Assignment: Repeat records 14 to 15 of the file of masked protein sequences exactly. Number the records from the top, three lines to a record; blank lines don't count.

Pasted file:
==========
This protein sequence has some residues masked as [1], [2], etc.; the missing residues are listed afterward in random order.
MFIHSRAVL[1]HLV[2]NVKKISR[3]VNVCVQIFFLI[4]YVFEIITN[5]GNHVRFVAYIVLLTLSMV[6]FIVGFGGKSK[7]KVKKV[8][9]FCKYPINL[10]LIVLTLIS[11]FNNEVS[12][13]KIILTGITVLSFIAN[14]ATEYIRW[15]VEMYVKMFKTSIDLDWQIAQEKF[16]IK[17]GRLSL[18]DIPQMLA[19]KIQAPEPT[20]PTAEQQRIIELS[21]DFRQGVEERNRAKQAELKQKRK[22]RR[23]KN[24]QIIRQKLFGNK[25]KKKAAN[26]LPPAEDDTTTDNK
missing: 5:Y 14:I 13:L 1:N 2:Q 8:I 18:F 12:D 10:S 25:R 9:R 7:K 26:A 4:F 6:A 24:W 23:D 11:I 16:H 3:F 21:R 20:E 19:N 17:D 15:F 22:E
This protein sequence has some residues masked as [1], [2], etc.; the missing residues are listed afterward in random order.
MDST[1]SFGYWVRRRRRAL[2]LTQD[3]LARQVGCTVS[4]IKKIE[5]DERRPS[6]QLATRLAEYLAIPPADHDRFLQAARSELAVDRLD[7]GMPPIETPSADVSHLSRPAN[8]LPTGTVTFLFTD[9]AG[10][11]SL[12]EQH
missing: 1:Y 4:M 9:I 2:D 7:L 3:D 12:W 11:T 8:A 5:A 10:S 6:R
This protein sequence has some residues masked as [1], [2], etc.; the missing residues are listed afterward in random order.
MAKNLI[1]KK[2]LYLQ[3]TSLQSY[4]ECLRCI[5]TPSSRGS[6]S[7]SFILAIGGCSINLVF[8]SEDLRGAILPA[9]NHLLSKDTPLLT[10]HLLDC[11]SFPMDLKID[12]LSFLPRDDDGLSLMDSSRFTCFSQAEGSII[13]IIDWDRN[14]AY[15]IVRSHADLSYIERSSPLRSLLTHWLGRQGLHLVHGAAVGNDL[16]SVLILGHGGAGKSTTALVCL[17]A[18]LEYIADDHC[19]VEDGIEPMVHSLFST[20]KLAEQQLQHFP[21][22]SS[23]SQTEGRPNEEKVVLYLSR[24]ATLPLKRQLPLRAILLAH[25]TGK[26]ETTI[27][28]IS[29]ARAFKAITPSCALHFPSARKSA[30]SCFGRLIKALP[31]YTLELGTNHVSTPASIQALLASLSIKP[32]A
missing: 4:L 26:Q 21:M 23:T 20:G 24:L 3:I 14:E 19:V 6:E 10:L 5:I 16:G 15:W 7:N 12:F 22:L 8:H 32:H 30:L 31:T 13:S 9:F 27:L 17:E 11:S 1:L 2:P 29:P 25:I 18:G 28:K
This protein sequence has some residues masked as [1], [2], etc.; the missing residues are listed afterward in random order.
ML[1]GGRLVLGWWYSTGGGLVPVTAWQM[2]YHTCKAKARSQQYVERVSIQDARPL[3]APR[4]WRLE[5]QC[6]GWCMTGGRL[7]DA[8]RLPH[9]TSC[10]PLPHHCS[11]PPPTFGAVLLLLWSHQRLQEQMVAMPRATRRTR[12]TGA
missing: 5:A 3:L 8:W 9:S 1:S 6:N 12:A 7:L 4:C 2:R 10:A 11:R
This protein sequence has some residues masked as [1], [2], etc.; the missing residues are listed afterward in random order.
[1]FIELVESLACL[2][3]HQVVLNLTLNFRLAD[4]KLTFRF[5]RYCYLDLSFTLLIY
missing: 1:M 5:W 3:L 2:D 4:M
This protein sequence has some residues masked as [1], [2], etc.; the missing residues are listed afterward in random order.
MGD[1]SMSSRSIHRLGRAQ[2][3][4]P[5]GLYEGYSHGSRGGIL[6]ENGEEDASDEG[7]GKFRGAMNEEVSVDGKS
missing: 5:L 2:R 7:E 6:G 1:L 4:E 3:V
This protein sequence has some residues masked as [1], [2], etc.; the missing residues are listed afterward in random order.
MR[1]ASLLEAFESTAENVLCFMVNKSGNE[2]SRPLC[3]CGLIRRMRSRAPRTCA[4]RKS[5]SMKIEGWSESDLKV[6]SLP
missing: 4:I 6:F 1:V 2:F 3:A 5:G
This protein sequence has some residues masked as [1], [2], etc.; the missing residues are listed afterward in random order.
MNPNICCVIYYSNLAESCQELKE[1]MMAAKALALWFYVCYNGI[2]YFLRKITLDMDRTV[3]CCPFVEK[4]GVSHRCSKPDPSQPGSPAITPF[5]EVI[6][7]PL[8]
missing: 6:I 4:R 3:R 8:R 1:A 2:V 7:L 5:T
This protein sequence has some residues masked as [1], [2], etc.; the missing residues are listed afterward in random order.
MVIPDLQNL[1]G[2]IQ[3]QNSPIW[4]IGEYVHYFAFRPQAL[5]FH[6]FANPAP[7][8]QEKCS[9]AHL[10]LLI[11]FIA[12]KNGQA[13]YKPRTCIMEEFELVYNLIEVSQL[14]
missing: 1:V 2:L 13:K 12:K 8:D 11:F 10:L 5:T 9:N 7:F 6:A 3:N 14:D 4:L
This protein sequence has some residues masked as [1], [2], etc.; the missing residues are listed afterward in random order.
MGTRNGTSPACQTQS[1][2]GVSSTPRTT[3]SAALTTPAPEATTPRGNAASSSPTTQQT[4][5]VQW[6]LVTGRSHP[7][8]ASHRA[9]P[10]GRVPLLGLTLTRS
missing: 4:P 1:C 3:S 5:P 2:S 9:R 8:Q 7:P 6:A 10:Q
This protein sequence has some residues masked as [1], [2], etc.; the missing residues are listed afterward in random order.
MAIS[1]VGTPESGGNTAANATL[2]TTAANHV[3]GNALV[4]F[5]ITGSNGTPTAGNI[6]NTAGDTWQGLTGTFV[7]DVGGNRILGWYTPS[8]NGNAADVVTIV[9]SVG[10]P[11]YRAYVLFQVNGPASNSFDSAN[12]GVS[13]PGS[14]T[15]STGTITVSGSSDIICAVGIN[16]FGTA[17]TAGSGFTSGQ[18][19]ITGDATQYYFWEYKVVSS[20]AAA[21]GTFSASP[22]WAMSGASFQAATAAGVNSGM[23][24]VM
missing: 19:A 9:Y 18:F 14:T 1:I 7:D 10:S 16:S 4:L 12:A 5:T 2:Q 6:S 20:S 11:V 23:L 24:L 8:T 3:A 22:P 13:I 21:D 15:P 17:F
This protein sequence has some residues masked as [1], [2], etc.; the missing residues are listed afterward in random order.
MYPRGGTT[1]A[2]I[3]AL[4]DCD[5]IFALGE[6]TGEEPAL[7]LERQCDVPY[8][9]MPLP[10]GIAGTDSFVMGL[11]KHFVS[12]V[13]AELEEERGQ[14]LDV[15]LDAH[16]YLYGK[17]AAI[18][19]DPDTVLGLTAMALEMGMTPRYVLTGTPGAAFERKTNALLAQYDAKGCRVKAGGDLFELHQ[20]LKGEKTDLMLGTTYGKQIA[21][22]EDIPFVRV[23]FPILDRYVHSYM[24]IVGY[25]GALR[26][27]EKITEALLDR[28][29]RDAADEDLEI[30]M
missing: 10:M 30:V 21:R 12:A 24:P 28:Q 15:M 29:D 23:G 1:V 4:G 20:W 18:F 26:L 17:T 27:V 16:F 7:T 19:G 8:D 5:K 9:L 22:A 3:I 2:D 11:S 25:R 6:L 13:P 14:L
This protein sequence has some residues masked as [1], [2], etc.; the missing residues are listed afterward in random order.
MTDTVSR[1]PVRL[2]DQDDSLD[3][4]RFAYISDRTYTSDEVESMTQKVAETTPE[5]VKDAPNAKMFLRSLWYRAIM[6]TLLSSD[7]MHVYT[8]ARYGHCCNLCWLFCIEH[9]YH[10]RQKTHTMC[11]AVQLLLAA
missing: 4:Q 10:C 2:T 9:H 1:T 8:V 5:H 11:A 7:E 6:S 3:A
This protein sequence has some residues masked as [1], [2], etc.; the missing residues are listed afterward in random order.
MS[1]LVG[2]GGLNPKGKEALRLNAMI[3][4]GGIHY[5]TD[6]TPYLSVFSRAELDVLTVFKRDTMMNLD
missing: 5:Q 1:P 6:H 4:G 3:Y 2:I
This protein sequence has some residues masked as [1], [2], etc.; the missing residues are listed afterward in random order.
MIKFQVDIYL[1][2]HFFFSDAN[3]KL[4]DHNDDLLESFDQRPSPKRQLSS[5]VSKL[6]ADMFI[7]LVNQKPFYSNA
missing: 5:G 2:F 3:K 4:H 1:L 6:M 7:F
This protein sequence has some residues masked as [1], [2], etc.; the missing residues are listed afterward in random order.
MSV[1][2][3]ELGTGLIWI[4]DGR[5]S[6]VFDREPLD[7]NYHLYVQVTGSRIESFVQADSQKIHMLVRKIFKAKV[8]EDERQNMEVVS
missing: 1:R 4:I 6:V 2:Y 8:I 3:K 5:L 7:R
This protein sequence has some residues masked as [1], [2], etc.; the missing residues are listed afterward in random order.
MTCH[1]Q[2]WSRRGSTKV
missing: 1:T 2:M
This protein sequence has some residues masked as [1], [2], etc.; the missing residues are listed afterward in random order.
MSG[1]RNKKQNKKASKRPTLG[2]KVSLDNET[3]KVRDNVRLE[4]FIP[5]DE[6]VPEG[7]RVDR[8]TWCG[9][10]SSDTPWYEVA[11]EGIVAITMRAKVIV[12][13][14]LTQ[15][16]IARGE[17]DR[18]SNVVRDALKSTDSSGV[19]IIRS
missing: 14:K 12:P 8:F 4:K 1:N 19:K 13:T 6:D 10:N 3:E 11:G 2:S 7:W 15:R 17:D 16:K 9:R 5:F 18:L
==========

This protein sequence has some residues masked as [1], [2], etc.; the missing residues are listed afterward in random order.
MS[1]LVG[2]GGLNPKGKEALRLNAMI[3][4]GGIHY[5]TD[6]TPYLSVFSRAELDVLTVFKRDTMMNLD
missing: 5:Q 1:P 6:H 4:G 3:Y 2:I
This protein sequence has some residues masked as [1], [2], etc.; the missing residues are listed afterward in random order.
MIKFQVDIYL[1][2]HFFFSDAN[3]KL[4]DHNDDLLESFDQRPSPKRQLSS[5]VSKL[6]ADMFI[7]LVNQKPFYSNA
missing: 5:G 2:F 3:K 4:H 1:L 6:M 7:F